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Hello, my name is Sara Marshall and I'm an Honorary Professor of Clinical Immunology at
the University of Dundee and
Head of Clinical and Physiological Sciences at the Wellcome Trust.
My talk today is titled Hypersensitivity.
My objectives for this talk are firstly to
review the classification of hypersensitivity disorders,
to appreciate and describe the immunological mechanisms that
underlie the different types of hypersensitivity disorders and diseases,
and to describe how
these different immunological mechanisms
influenced treatment options for these conditions.
First of all, let's define what a hypersensitivity reaction is.
The classic definition is that a hypersensitivity reaction is
an immune response that results in bystander damage to the self.
It's usually an exaggeration of normal immune mechanisms.
It's the important pathophysiological basis for many diseases,
including the diseases of allergy and autoimmunity.
Let's just start with the fundamental question which is, does autoimmunity exist?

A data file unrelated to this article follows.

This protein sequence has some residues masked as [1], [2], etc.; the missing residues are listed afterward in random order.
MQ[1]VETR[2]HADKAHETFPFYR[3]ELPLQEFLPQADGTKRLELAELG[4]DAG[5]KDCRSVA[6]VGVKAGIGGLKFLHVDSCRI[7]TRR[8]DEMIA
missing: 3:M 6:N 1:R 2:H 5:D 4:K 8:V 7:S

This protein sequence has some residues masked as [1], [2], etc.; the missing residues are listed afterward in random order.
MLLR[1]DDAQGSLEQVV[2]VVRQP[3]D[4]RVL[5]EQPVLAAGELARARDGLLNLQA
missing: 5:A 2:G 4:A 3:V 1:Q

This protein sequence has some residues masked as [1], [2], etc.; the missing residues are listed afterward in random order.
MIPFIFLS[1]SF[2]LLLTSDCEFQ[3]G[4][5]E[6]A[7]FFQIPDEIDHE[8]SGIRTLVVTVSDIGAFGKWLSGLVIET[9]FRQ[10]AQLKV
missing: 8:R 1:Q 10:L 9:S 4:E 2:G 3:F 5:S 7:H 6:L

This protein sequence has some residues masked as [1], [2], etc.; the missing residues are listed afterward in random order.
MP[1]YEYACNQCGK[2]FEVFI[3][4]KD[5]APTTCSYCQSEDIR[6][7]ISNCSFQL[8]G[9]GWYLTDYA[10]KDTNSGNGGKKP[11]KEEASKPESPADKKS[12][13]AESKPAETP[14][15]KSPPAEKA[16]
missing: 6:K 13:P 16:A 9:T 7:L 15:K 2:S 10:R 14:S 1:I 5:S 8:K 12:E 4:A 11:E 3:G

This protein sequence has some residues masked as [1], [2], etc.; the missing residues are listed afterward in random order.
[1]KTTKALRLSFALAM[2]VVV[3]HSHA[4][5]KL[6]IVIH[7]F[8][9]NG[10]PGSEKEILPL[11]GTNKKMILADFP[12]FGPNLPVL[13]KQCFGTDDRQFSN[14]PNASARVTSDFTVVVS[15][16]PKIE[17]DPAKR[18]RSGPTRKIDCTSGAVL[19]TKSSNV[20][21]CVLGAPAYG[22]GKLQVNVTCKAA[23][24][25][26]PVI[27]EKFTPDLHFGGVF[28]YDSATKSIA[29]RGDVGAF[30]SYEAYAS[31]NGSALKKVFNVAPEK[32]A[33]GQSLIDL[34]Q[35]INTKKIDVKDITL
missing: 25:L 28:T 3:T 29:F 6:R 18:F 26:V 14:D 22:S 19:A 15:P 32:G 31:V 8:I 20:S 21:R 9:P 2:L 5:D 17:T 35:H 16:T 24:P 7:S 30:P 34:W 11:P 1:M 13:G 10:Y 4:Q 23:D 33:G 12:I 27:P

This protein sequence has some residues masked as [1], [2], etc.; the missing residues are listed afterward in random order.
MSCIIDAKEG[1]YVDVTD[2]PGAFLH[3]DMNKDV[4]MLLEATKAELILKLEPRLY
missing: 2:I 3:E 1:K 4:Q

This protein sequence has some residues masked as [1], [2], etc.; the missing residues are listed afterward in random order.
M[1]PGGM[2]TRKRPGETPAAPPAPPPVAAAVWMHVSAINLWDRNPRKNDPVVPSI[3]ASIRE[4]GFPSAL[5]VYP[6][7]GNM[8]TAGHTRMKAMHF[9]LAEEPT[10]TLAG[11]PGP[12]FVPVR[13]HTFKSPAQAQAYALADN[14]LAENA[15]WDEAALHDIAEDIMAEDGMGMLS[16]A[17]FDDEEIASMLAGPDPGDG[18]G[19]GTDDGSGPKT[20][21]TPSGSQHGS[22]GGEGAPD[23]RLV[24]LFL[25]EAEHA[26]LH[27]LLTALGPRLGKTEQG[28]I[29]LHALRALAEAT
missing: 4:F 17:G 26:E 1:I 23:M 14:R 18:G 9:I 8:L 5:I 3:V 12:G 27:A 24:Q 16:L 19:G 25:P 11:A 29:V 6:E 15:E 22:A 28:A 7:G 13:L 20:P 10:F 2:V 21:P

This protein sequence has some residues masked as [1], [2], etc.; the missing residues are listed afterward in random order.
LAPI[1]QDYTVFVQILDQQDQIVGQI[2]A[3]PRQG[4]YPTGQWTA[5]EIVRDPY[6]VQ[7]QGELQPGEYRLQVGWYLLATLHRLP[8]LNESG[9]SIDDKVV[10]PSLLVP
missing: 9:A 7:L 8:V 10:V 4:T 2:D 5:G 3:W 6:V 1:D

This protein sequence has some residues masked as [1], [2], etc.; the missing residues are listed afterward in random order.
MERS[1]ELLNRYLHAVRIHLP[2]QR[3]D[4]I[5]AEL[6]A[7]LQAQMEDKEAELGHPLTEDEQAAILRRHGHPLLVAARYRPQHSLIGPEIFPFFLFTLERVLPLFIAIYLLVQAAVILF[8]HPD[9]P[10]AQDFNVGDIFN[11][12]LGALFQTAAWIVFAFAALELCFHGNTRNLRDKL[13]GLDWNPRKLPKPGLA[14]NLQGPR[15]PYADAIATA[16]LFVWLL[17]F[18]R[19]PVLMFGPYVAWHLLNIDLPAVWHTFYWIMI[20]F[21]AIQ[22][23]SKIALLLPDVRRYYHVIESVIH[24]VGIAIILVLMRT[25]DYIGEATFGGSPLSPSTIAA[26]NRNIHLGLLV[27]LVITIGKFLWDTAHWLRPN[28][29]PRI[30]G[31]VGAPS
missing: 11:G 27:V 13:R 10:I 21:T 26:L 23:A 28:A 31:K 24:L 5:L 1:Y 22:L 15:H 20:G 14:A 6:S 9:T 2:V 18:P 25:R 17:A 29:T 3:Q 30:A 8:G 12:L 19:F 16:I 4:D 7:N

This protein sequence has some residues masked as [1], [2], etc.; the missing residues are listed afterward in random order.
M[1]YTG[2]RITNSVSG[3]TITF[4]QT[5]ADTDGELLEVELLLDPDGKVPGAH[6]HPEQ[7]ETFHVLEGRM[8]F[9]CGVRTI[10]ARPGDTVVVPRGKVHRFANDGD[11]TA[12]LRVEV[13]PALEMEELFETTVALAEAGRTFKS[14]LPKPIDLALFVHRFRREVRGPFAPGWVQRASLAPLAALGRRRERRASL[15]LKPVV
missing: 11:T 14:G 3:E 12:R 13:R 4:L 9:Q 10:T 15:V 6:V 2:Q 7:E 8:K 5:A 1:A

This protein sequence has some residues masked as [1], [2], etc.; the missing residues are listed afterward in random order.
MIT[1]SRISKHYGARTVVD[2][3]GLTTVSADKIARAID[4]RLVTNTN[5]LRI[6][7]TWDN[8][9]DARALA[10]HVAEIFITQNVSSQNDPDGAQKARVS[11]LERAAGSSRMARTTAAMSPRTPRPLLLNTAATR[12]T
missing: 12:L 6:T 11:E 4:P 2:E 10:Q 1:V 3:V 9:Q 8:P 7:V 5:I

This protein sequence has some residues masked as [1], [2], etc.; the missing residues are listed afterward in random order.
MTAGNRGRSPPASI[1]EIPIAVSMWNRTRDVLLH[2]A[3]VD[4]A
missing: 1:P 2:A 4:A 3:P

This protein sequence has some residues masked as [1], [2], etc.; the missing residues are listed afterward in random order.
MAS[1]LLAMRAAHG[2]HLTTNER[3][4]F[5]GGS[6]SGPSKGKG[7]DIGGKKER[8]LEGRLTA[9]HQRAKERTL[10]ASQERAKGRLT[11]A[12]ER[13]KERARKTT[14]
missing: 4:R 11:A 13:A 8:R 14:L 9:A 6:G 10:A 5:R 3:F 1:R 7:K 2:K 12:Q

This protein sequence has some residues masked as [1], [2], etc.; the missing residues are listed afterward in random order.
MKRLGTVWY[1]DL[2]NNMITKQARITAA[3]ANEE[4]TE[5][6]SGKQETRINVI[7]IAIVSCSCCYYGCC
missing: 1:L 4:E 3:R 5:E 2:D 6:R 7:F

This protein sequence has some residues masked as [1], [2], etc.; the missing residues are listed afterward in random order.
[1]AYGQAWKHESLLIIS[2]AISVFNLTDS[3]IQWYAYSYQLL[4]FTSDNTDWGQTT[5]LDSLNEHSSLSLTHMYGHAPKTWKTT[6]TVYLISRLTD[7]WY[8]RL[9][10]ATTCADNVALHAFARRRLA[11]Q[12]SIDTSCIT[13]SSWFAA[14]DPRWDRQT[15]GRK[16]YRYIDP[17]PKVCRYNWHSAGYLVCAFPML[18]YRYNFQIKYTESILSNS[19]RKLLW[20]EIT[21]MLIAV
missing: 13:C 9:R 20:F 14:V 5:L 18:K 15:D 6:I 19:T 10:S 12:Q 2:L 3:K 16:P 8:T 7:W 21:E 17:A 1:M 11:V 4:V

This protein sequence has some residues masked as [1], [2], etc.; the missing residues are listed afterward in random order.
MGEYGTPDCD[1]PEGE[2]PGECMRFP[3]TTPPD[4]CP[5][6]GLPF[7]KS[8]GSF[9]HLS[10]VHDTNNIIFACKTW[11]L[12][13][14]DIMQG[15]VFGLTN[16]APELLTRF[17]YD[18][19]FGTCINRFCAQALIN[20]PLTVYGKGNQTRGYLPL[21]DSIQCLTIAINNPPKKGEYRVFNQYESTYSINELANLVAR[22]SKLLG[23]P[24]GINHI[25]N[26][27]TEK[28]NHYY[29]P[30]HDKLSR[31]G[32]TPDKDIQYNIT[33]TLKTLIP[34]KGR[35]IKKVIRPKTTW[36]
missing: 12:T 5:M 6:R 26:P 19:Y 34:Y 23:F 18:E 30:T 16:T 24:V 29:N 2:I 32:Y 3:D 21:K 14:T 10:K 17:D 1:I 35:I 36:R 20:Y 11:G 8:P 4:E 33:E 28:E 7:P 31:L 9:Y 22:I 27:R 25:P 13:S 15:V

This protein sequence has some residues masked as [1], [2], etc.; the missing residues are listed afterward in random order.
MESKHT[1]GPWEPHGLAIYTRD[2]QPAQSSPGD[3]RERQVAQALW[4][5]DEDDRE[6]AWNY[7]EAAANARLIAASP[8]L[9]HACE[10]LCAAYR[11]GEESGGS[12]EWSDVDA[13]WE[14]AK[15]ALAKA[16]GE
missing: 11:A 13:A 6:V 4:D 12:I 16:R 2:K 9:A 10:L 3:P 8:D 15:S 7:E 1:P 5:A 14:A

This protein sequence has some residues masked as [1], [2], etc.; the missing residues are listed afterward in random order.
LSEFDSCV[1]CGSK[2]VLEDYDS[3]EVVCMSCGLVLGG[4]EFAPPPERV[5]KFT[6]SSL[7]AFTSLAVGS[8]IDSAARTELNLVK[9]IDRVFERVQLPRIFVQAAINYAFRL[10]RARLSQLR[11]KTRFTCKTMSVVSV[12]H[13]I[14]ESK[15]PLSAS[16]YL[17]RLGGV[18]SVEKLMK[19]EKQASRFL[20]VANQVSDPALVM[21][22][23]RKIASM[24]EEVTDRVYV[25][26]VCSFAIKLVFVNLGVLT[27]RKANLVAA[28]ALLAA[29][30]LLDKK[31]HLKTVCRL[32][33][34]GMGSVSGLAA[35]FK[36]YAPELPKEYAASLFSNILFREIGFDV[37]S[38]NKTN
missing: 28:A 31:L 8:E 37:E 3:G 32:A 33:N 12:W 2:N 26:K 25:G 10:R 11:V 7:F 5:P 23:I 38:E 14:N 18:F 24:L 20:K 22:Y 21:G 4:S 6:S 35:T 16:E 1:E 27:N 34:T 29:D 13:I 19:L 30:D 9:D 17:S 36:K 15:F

You may wonder why we asked this question at all.
But, at the beginning of the 20th century,
it was thought that autoimmunity was impossible.
Ehrlich who went on to get the Nobel Prize found that
he was unable to immunize animals against self tissue.
He surmised that autoimmunity was, in fact,
impossible and he described it as "horror autotoxicus."
Now in the 1940s-1950s,
it became clear that autoimmunity did, in fact,
occur and was present in some human diseases.
Now, the first autoimmune disease to be described was autoimmune hemolytic anemia,
where the autoimmunity is against red blood cells.
Subsequently, with Witebsky and Rose,
Witebsky was a student of Ehrlich's and they described that immunization of rabbits
with a rabbit hormone would result in antibodies and inflammation.
Now, things have progressed since then, and at the moment,
we think that up to 5 percent of the population is affected by an autoimmune disease.
These conditions that are associated with hypersensitivity reactions are very common.